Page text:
The long rain-induced nightmare for port, barge and other operators on the Arkansas River may soon be over, but the impact of heavy rains earlier this year pushed river tonnage down more than 25% in July.
Tonnage shipped on the McClellan-Kerr Arkansas River Navigation System between January and July totaled 5.135 million in July, down 23% compared to the same period in 2014, according to a monthly report from the U.S. Army Corps of Engineers.
July saw 679,634 tons shipped on the river, down 25.4% compared to July 2014. It’s the sixth consecutive monthly decline, with the river hitting a 2015 low point in May with just 347,336 tons shipped.
The Arkansas River system is 445 miles long and stretches from the confluence of the Mississippi River to the Port of Catoosa near Tulsa, Okla. The controlled waterway has 18 locks and dams, with 13 in Arkansas and five in Oklahoma. The river also has five ports: Pine Bluff, Little Rock, Fort Smith, Muskogee, Okla., and the Tulsa Port of Catoosa in Oklahoma.
An unusually wet end of winter and spring season resulted in river flooding that shut down a majority of lock and dam operations. Just when the cycle of wet weather from the west was ending, Tropical Storm Bill moved out of the Gulf of Mexico and dropped more than 12 inches of rain during mid-June on many areas of Oklahoma, including Arkansas River watershed areas.
According to the Corps, river flows reached 180,000 cubic feet per second, well above the typical 20,000 cubic feet per second.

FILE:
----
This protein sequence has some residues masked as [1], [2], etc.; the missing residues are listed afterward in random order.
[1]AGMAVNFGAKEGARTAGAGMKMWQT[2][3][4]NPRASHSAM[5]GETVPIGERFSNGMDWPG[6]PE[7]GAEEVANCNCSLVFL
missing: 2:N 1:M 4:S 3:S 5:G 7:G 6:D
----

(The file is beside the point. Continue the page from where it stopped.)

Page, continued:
Marty Shell, who owns Van Buren-based Five Rivers Distribution and operates the Port of Fort Smith and port operations in Van Buren, said his company saw operations resume on July 15, with a backlog of barges keeping his employees busy. August has also been busy, and he is confident tonnage trends will return to more normal conditions by the fourth quarter.
“August should be a good month; back in the black,” Shell said, adding that the finances of “ports and terminals and towing and barge lines took a big hit” as a result of river conditions.
And while the river system is again open, problems remain. Shell said “heavy shoaling” in some areas of the river in Oklahoma are causing some barges to run aground.
“The Corps is working with dredge contractors to cut the channel, but things are going very slow. This is causing major problems for our friends in Oklahoma,” Shell said.
For the first seven months of 2015, inbound river tonnage totaled 2.509 million, down 11%. Outbound tonnage was 1.469 million, down 40% for the first seven months. Tonnage shipped from point-to-point on the river (internal) totaled 1.155 million, down 19%.
Of the major categories of items shipped on the river, sand/gravel/rock is down 22% for the first seven months of 2015, iron and steel is down 15% and chemicals/fertilizer is down 16%.
Without gains in the remainder of the year, the river system could see two consecutive years of shipping declines. Tonnage totaled 11.719 million tons in 2014, down from the 12.139 million in 2013 but better than the 11.687 million in 2012 and the 10.6 million in 2011.